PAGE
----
JACKSONVILLE, Fla. -- Attorneys for Michael Dunn say witness statements aren't enough to keep their client out of jail.
Dunn is accused of killing 17-year-old Jordan Davis in November at a Southside gas station, after an argument over loud music.
An affidavit containing a portion of witness statements was revealed Tuesday during Dunn's bond hearing.
The state argued the papers contain an overwhelming case against Dunn, and that he should stay behind bars for now.
Jordan's father, Ron Davis, said the defense argument was prolonged by unnecessary hours of repeated testimony from Dunn's family and friends that he is not a flight risk. He called the hearing "boring" at times.
"He's not really breaking any new ground. The fact of the matter is, your client murdered my kid."
In a tense moment in court, Davis says he had to restrain himself when he saw Dunn.
"When I locked eyes with him, it took everything I had to stand firm."
But Dunn's attorney Cory Strolla claimed the Davis family would want the same time in court.
"I don't think it was just taking up time. You have to follow the rules of criminal procedure. Everyone's entitled to due process, and I guarantee you, if their son was charged with a crime, they would expect the court to take all day to hear the case."
Strolla argued Dunn is not a flight risk and has a job secured with a family business if he can return home.
"I think house arrest will absolutely ensure his presence in court, and that he's not a danger to society."
According to the affidavit, witnesses say Dunn pulled into the gas station parking spot next to the SUV carrying Davis and his friends. Davis was sitting in the back passenger seat. Dunn then asked them to turn down their music, which a teen in the front passenger seat did, but Davis wanted it turned back up. The two then began to argue, and soon one witness says Dunn displayed a semi-automatic handgun, and said, "You are not going to talk to me like that." They say he then fired multiple times toward he teen's SUV as they attempted to drive away.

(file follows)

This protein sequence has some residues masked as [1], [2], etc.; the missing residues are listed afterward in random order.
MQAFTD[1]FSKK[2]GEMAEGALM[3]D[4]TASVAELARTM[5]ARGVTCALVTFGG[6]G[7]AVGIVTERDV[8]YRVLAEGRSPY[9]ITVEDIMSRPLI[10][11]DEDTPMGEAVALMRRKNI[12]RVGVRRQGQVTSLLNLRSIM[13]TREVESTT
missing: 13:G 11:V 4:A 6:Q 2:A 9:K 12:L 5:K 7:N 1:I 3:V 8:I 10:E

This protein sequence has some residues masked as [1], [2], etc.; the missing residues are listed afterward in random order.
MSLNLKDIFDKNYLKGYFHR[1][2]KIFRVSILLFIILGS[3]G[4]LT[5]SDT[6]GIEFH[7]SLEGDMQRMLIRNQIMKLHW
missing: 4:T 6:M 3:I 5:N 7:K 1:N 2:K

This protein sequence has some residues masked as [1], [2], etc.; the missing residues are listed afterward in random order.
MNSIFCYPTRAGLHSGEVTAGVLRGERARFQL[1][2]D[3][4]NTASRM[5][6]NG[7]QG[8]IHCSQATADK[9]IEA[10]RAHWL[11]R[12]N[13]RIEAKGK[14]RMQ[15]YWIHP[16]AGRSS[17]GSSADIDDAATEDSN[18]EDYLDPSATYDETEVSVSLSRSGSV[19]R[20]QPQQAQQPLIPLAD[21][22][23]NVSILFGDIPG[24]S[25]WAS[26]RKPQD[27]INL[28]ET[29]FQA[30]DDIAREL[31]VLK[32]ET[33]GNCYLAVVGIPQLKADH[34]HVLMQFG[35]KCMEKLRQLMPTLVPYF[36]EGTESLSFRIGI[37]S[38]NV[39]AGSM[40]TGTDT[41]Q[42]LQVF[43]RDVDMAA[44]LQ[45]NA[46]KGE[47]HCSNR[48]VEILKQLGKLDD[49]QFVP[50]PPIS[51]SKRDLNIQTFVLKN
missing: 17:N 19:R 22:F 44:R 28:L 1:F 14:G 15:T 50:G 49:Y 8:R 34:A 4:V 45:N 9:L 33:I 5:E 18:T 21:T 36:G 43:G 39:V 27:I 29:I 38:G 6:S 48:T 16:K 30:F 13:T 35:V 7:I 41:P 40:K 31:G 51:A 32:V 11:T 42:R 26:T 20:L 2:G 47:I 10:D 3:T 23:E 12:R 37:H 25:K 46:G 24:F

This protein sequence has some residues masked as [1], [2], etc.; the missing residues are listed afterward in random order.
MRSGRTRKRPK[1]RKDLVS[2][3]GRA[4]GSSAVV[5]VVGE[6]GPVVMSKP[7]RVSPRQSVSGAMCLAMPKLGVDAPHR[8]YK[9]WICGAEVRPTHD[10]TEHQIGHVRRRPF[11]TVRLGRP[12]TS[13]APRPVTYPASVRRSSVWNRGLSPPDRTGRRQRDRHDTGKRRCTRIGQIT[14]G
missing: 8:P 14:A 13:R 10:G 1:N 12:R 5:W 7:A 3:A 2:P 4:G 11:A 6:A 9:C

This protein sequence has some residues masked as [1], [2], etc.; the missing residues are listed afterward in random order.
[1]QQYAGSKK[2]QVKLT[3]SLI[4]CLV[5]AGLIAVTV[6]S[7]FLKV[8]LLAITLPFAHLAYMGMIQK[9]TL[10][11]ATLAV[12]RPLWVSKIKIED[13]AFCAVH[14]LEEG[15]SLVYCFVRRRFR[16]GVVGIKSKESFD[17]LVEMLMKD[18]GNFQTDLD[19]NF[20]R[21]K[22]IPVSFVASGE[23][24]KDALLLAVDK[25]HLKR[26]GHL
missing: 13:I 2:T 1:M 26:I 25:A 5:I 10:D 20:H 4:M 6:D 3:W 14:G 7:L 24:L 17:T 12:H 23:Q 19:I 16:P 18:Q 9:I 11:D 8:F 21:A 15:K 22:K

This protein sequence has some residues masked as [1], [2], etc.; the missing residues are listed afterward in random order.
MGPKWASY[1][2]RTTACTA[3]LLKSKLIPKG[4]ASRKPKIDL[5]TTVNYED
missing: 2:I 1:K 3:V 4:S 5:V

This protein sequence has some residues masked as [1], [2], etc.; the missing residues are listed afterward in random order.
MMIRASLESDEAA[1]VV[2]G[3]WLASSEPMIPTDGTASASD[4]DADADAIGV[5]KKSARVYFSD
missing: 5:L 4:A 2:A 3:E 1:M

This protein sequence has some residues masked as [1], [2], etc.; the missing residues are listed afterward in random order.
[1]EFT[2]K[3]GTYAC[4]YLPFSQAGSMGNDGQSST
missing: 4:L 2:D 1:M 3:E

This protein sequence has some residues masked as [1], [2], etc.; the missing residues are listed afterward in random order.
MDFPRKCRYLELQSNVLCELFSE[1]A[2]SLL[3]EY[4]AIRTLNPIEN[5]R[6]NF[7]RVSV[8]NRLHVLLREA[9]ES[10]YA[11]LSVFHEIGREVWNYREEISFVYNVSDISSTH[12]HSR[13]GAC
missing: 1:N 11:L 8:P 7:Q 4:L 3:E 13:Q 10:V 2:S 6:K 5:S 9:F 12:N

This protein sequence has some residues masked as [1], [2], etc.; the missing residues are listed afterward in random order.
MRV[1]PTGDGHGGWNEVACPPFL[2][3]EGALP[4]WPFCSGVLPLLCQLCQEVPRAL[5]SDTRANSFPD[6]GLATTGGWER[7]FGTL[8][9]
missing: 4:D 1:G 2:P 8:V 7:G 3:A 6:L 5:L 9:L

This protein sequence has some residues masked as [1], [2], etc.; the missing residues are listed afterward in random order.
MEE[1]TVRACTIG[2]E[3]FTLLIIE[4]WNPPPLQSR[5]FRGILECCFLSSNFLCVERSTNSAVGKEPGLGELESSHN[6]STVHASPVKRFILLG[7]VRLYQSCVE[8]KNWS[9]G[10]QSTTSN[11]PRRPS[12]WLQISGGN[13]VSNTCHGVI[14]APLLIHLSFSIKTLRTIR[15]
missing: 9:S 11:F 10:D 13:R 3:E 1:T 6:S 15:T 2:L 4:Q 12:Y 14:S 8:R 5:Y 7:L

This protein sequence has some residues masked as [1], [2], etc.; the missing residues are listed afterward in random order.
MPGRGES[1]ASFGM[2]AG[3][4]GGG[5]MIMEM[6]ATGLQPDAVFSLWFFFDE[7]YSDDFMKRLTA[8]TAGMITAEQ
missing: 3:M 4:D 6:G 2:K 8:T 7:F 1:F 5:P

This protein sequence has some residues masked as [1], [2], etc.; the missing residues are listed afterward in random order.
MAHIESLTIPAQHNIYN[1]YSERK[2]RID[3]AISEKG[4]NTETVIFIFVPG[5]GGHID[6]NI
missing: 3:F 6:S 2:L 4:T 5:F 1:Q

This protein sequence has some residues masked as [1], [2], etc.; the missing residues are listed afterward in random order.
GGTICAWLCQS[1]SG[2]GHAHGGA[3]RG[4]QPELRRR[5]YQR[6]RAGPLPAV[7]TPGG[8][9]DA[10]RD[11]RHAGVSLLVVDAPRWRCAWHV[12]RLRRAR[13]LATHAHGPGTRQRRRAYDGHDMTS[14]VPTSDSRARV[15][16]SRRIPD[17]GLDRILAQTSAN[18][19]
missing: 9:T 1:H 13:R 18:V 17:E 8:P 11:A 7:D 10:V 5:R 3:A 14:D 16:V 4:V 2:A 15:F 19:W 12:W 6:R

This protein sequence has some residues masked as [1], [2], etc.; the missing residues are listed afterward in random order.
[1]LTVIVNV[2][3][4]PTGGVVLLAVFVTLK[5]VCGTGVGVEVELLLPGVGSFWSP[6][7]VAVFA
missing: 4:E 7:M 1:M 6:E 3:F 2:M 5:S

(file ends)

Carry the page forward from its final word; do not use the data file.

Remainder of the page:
Dunn told police he saw the barrel of a gun pointed out of the teen's truck and that he fired in self-defense.
Witnesses say the teens were seen driving to an adjacent parking lot and two of them exited the vehicle to survey the damage, but upon realizing Davis' injuries they returned to the gas station to call police.
Dunn's defense has claimed the teens had time to get rid of a weapon, but one was never found, and witnesses say the teens didn't remove anything from the SUV when they stopped, a point also revealed in previously released 911 calls.
"That 911 tape speaks for itself," said Davis family attorney John Phillips. "To say that these boys somehow left the scene is preposterous and a miscarriage of justice."
Phillips claims the statements are enough to deny Dunn's bail, although Judge Bass ultimately decided to hold off on making a bond decision upon further review.
Richard Kuritz isn't convinced Bass will side with the state. The criminal defense lawyer not affiliated with the case says bond may be granted, but it will likely be very high. He says the judge's decision to reserve her ruling was the right one.
"There are some judges that want to be a little more thorough. They want to contemplate what it is and not get caught up in the emotions of the case, and that was a wise decision on Judge Bass' part."
Bass could make a decision regarding bail as early as Wednesday. She is also considering a move to keep all witness names private to protect them during the high profile case.
Dunn's next pretrial is set for April 9.